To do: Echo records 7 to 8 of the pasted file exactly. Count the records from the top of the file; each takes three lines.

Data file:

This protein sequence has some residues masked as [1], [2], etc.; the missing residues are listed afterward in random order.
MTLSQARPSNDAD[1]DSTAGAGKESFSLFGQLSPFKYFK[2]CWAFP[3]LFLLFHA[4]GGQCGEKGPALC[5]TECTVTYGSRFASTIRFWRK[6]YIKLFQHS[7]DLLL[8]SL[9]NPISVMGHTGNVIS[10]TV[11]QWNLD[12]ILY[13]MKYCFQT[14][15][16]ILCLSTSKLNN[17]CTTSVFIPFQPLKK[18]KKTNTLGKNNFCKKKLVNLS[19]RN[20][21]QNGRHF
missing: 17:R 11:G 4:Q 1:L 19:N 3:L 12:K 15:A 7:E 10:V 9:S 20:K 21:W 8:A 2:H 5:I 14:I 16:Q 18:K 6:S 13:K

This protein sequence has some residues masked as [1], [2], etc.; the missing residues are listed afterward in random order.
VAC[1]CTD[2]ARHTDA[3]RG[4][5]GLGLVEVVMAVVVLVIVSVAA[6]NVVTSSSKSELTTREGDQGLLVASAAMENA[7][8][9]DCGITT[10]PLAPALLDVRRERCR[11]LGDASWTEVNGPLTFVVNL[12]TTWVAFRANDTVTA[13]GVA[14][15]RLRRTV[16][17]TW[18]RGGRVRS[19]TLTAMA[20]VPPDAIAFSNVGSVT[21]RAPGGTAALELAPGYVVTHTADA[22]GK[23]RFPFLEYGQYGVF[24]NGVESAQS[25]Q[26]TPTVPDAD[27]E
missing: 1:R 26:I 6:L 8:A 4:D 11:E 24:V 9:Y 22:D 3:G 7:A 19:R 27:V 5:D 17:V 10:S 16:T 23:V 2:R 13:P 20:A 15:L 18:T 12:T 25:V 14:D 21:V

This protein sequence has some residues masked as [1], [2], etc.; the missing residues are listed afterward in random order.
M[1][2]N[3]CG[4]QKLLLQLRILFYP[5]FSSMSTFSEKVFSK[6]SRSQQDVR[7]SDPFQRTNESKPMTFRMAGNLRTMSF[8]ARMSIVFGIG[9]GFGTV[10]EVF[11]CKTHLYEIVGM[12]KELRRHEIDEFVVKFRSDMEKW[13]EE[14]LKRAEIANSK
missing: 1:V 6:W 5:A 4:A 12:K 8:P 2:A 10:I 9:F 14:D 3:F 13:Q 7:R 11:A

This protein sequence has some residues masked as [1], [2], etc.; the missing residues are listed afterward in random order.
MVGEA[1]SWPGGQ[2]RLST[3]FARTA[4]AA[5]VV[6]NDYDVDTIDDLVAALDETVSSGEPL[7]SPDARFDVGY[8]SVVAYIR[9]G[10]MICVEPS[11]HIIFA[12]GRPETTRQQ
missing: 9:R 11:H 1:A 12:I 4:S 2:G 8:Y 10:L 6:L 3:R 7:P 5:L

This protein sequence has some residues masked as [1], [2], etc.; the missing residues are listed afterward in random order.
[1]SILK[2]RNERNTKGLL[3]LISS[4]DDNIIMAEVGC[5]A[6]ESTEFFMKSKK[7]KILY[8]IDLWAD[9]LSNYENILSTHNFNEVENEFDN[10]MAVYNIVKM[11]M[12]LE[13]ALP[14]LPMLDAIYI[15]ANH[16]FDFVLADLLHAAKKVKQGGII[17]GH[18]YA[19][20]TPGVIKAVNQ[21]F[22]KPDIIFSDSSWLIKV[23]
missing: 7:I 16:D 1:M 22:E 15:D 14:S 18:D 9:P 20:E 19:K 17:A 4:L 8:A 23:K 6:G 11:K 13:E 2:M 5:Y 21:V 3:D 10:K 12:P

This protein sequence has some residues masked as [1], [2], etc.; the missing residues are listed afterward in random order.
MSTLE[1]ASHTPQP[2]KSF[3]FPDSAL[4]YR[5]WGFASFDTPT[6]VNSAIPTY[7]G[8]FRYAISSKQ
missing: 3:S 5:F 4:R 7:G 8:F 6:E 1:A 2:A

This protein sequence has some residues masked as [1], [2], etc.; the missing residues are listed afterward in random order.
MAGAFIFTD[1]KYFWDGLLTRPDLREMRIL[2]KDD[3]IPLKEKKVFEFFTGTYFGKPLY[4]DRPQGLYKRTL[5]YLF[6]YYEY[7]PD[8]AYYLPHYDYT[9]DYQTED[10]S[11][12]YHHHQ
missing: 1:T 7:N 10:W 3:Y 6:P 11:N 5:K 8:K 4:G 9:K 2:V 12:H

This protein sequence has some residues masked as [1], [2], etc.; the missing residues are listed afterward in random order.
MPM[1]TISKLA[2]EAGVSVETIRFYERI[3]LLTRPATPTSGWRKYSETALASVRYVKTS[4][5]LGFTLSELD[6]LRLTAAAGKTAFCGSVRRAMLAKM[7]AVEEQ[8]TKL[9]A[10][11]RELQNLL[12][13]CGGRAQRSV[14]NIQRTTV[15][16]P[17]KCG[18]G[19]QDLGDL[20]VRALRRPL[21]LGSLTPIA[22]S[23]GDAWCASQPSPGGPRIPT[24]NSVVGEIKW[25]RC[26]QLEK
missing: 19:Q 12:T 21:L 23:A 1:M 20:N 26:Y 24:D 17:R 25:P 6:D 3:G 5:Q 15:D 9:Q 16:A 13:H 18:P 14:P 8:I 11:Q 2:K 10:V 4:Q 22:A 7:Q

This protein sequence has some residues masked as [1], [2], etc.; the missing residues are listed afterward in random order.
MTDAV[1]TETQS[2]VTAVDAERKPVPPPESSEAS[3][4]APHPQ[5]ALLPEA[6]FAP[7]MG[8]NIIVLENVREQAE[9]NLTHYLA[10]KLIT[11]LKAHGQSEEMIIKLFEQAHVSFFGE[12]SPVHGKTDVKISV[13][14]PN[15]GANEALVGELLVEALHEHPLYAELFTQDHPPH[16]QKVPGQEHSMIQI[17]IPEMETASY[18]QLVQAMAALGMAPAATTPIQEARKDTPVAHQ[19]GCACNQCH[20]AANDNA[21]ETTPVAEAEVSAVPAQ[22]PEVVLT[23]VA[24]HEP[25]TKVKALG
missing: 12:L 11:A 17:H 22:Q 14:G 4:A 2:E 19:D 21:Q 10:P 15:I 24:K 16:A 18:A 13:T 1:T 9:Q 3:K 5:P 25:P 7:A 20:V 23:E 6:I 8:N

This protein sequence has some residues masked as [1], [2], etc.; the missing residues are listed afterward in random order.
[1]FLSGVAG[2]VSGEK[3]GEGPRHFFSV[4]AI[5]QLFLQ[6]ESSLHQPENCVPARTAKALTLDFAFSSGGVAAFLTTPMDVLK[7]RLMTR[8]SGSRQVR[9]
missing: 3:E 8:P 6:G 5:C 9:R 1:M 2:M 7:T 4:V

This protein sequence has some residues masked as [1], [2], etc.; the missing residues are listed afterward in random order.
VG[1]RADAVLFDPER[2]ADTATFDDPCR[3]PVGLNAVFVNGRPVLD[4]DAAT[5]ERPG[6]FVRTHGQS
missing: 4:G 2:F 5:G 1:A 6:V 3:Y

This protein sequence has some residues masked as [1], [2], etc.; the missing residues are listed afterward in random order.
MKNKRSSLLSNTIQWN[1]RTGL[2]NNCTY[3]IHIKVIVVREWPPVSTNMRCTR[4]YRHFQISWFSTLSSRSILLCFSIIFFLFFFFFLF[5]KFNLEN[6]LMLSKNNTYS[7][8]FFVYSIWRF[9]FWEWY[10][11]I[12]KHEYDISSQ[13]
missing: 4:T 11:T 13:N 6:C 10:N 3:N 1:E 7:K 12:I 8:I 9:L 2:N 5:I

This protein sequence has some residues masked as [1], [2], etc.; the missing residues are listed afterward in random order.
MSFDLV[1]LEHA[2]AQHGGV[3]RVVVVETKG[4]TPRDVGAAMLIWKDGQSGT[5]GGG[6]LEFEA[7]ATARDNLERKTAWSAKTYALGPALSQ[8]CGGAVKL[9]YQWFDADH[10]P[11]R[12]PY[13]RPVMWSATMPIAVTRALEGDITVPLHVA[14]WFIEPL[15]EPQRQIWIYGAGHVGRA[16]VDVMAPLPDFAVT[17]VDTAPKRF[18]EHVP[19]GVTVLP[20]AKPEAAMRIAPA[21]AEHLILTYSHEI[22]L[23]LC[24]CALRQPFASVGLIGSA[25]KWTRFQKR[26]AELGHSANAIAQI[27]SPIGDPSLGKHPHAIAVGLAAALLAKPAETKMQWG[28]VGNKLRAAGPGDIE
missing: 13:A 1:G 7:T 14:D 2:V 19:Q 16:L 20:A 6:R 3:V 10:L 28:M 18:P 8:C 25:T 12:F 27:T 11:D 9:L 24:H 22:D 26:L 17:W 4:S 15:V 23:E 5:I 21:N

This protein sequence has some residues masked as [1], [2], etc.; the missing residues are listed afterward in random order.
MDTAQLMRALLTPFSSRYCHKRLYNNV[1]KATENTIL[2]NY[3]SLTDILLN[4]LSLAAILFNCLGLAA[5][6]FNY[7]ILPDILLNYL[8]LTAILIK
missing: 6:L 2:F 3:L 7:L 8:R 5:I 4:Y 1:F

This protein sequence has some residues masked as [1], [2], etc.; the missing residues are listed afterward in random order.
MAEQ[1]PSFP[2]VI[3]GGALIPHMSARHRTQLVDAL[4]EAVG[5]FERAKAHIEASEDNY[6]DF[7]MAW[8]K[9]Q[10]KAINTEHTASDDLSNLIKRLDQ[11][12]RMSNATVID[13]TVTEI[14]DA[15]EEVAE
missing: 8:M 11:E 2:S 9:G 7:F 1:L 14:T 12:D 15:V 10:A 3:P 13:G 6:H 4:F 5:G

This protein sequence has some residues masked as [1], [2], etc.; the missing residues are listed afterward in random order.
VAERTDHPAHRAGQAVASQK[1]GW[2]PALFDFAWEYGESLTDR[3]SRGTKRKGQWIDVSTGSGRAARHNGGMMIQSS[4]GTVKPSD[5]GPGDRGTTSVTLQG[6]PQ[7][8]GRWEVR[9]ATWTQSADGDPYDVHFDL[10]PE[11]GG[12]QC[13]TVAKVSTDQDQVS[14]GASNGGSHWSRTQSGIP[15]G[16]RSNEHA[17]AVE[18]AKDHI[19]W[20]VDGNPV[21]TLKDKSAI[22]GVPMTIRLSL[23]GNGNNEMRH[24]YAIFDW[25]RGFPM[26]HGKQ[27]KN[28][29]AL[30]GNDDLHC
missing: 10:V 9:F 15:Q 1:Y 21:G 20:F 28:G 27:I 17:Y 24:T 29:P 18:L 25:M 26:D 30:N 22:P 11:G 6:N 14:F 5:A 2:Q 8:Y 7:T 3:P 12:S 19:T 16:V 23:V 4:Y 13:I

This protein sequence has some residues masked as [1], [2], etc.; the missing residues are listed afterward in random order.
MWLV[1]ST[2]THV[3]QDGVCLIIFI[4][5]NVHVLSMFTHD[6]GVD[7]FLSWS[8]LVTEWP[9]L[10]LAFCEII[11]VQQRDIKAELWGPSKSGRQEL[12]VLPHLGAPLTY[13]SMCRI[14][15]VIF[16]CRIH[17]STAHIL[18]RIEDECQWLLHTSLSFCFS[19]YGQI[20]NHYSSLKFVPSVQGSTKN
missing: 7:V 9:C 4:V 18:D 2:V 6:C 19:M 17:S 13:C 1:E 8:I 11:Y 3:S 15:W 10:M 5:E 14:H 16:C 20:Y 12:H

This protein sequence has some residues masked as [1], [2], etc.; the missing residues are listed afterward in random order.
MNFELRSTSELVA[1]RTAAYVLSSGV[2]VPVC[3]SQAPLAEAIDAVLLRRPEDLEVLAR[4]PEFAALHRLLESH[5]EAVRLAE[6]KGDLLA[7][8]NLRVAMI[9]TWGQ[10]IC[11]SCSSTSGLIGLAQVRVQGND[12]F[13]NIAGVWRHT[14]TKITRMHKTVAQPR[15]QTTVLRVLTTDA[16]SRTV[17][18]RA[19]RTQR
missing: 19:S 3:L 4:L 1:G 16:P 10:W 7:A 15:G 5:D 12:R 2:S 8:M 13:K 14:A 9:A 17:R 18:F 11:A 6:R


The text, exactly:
This protein sequence has some residues masked as [1], [2], etc.; the missing residues are listed afterward in random order.
MAGAFIFTD[1]KYFWDGLLTRPDLREMRIL[2]KDD[3]IPLKEKKVFEFFTGTYFGKPLY[4]DRPQGLYKRTL[5]YLF[6]YYEY[7]PD[8]AYYLPHYDYT[9]DYQTED[10]S[11][12]YHHHQ
missing: 1:T 7:N 10:W 3:Y 6:P 11:N 5:K 8:K 4:G 9:K 2:V 12:H

This protein sequence has some residues masked as [1], [2], etc.; the missing residues are listed afterward in random order.
MPM[1]TISKLA[2]EAGVSVETIRFYERI[3]LLTRPATPTSGWRKYSETALASVRYVKTS[4][5]LGFTLSELD[6]LRLTAAAGKTAFCGSVRRAMLAKM[7]AVEEQ[8]TKL[9]A[10][11]RELQNLL[12][13]CGGRAQRSV[14]NIQRTTV[15][16]P[17]KCG[18]G[19]QDLGDL[20]VRALRRPL[21]LGSLTPIA[22]S[23]GDAWCASQPSPGGPRIPT[24]NSVVGEIKW[25]RC[26]QLEK
missing: 19:Q 12:T 21:L 23:A 1:M 20:N 26:Y 24:D 17:R 25:P 6:D 3:G 5:Q 15:D 9:Q 16:A 13:H 18:P 14:P 8:I 11:Q 2:K 10:V 4:Q 22:A 7:Q